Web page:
Monday, July 16, 2012

The Rockaliser 30: 801 Live (1976)

[Welcome To the Rockaliser 30, a month-long series devoted to classic albums that have been eclipsed, forgotten, misheard, or otherwise not given their propers. This is Day Sixteen. Archive here.]

I’m blasting 801 in my bedroom right now, and Phil Manzanera is letting loose coils of sinister electricity.

It’s “Lagrima,” the first song on 801 Live, a solo guitar workout quickly followed by a joint called “T.N.K.” On this tune, Manzanera’s 801 band switches itself on. Programmed calculator noises and a resolute (and shortly afterward, absolutely jamming) bass mess around, followed by a two-note synth part, and the work of what is surely an eight-armed drummer. Then the vocals start, jumping out of a digital swamp. It’s Brian Eno, sounding more demented than most burgeoning ambient musicians.

“T.N.K.” is a cover of the Beatles’ “Tomorrow Never Knows,” an attempt to feed Lennon’s radical experimentation through 70’s art-rock. It’s brilliant, not better or worse than the Beatles recording, just existing in a different universe.

801 were a supergroup who, in this incarnation, featured not just the former Roxy Music bandmates Eno and Manzanera, but also Bill MacCormick on bass and Simon Phillips on drums (a wicked, precise rhythm section) and Francis Monkman and Lloyd Watson on piano and guitar, respectively. Manzanera formed the group while Roxy was on sabbatical, collecting an all-star squad of experimental and prog musicians.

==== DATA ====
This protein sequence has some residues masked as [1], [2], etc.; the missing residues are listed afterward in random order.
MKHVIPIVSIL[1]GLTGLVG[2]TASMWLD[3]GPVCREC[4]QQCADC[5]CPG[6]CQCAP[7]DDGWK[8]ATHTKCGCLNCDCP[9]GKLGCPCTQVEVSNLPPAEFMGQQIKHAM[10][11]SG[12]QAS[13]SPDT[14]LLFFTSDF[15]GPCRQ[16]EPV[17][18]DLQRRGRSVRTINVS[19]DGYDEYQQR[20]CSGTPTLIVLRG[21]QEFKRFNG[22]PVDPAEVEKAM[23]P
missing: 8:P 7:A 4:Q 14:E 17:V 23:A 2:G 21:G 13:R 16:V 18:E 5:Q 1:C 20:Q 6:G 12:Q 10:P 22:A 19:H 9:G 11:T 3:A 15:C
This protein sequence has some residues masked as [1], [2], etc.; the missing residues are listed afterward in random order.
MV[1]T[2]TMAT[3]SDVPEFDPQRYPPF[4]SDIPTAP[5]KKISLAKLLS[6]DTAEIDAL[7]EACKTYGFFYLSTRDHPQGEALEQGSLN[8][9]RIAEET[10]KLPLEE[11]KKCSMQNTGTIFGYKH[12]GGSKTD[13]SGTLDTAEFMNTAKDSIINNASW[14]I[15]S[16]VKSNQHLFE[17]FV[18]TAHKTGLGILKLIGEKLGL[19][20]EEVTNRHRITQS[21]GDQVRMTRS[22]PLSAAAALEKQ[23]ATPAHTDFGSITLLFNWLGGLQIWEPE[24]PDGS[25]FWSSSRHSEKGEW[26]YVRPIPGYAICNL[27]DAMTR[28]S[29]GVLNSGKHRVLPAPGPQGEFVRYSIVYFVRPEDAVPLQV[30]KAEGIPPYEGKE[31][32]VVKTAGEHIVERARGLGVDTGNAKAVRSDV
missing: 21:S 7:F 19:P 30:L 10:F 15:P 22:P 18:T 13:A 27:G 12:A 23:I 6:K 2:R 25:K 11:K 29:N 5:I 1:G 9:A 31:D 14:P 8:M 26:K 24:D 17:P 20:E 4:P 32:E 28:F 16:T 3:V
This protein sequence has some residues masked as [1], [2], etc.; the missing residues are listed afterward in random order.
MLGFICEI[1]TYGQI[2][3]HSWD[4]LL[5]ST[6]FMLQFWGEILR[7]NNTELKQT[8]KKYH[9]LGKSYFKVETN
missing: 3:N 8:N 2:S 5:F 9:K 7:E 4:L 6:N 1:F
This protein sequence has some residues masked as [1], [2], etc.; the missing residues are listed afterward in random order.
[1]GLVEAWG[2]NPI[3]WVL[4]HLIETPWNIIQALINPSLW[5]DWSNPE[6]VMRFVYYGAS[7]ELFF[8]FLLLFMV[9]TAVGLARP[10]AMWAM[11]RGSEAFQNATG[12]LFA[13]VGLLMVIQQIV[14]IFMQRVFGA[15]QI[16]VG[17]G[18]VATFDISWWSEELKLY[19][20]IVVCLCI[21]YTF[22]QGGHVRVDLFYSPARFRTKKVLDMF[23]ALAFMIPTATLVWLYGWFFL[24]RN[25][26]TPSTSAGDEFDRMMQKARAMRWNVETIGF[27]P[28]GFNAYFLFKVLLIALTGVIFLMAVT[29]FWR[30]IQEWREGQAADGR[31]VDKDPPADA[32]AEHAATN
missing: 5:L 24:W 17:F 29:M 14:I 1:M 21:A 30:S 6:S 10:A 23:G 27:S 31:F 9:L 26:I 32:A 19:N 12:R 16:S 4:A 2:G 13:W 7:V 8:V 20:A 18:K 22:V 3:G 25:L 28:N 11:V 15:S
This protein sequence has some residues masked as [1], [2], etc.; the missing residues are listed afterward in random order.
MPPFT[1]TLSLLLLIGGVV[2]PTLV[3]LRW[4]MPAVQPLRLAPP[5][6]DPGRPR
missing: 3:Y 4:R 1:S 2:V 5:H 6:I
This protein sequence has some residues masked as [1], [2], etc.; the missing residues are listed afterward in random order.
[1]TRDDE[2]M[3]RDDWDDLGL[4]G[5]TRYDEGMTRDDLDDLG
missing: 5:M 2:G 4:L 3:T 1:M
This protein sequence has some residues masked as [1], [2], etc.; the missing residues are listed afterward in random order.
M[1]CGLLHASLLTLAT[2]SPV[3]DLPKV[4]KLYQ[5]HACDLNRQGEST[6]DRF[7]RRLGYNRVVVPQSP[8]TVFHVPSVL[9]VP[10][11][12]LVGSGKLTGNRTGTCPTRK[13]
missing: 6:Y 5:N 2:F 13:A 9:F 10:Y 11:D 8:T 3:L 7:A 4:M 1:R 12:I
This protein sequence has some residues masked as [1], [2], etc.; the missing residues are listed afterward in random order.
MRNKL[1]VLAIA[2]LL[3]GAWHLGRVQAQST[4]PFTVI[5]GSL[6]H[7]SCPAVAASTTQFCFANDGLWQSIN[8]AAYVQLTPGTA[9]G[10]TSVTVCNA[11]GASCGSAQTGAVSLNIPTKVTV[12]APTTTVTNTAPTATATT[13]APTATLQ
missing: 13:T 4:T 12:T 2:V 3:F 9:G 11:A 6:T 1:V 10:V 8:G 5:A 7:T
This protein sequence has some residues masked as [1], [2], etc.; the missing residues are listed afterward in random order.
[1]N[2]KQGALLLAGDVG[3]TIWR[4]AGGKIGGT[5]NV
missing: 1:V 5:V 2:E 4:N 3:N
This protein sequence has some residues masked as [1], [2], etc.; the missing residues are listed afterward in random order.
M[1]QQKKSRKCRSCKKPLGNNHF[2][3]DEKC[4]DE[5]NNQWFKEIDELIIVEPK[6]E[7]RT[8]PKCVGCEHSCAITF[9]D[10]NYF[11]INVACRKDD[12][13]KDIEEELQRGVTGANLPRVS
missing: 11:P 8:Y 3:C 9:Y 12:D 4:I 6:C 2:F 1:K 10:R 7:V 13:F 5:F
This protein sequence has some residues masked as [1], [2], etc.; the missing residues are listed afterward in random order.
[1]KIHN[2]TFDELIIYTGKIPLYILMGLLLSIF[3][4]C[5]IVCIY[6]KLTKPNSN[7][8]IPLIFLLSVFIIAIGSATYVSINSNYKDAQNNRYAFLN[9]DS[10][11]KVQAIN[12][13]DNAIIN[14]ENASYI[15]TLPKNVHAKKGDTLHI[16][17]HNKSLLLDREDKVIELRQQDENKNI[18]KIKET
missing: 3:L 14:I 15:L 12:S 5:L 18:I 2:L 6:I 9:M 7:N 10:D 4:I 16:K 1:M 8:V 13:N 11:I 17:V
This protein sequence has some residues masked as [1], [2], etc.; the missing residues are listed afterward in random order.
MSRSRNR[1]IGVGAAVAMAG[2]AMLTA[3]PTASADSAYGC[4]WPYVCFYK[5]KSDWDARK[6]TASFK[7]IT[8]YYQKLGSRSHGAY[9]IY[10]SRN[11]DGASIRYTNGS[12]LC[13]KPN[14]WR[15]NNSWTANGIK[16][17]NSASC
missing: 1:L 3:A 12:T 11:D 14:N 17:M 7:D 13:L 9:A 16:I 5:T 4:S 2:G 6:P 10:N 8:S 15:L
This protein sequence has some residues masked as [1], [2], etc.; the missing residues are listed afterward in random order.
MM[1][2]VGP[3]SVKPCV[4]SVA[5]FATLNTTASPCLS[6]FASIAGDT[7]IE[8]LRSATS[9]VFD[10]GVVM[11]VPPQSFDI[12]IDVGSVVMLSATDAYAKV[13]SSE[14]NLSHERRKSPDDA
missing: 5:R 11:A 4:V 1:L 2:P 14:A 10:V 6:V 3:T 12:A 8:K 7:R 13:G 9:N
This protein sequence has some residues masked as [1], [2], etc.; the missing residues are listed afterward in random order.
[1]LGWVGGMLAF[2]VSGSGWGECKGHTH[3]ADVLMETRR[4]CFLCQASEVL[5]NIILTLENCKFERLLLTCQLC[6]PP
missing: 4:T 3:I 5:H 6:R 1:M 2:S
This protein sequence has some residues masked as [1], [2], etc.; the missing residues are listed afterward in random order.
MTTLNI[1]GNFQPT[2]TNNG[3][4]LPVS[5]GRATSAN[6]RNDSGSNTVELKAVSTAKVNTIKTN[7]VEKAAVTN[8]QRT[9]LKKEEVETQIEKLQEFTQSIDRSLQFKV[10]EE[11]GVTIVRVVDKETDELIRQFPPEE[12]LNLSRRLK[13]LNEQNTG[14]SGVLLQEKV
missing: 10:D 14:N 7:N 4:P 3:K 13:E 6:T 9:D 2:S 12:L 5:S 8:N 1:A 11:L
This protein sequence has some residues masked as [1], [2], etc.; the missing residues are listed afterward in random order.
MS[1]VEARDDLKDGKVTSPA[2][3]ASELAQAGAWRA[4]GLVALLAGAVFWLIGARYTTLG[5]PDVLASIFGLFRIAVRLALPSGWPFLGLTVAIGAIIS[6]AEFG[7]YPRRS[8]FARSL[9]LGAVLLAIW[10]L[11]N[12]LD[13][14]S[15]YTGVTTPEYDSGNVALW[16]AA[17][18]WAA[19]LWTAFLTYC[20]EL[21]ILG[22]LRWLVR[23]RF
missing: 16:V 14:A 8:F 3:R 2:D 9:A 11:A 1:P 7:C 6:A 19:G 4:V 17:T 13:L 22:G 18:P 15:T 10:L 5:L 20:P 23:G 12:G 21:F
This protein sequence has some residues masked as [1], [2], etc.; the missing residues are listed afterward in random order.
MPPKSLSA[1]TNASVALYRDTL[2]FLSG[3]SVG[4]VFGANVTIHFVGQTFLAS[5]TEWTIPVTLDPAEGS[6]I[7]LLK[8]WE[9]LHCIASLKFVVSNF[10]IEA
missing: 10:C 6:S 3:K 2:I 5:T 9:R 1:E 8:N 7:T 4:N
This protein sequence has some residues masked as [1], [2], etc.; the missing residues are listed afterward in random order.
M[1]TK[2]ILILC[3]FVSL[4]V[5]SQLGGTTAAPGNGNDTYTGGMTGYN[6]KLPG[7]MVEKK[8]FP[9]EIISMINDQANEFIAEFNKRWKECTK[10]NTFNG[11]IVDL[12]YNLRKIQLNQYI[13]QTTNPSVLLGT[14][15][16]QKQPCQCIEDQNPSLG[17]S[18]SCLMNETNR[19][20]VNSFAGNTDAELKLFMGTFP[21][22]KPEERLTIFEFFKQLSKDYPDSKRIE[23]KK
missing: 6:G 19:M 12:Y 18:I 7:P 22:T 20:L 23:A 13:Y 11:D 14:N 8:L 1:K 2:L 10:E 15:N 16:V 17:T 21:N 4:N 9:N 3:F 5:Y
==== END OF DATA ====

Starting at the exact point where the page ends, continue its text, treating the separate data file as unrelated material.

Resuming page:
The experimentation on 801 Live is a mad dash for new sounds. The set features a few Eno songs, some Manzanera compositions, tunes from Quiet Sun (Manzanera and MacCormick’s group) and two brilliant covers. “T.N.K.” is the best, but there’s also a proggy, wild-eyed “You Really Got Me.”

The Kinks cover leads into the closer, a version of Taking Tiger Mountain’s “Third Uncle,” which is currently playing very loudly in my room. It’s really fast--the band is just ripping through this already fast song. It’s another fantastic performance--the tenth in a row--and a fine distillation of what makes this strange and futuristic live album so fantastic. 801 Live is at once precise and unhinged, the product of six gifted musicians eager to venture to whatever strange direction the songs suggest to them.

And then it just stops, abruptly. Time for another listen.

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